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Show that the Bolzano–Weierstrass theorem is false when $S \subseteq \mathbb{Q}$. The Bolzano-Weierstrass theorem states that if a set $S\subseteq\mathbb{R}$ is infinite and bounded, it has an accumulation point.

I'm not really sure what to do for this problem, but this is what I have so far.

Assume for contradiction, there are no accumulation points in $\mathbb{Q}$

A set is closed if it contains its accumulation points

Since $S$ is closed and bounded, it is compact.

Consider $x\in S$, $x$ is not an accumulation point

Exists $\varepsilon>0$ such that $N^* (x,ε)\cap S≠∅ $

Any help is greatly appreciated. Thanks in advance!

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  • $\begingroup$ A pedantic nitpick: The theorem is not false, what you are showing is that a bounded infinite subset of the rationals need not have an accumulation point. $\endgroup$ – copper.hat Oct 31 '17 at 3:27
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Use the fact that rational numbers are dense in real, so pick out a irrational number and then approximate it with rational numbers, such rational numbers can be taken as mutually distinct, so they constitute an infinite set, since those rational numbers are convergent, they are bounded, but fail to have an accumulation point as by assumption the accumulation point is exactly the irrational number.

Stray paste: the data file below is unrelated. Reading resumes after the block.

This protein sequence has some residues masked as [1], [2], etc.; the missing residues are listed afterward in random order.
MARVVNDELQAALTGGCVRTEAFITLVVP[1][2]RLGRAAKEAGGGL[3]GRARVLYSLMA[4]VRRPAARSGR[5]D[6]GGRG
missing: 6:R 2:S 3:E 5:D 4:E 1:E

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HINT: Consider an increasing sequence tending to $\sqrt2$.

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First, a closed and bounded subset of $\mathbb{R}$ is compact, not of $\mathbb{Q}$. In $\mathbb{Q}$, the only compact sets are the finite. An important distinction here is that $\mathbb{R}$ is what's called complete, where $\mathbb{Q}$ is not.

To answer your question, let $$ E = \left\{ \sum_{k = 1}^{n} 10^{- k!} : n \in \mathbb{N} \right\} .$$ In $\mathbb{R}$, the limit point of $E$ would be $\sum_{k = 1}^{\infty} 10^{- k! }$, but that's an irrational number. So $E$ is an infinite bounded set, but in $\mathbb{Q}$ has no limit point.

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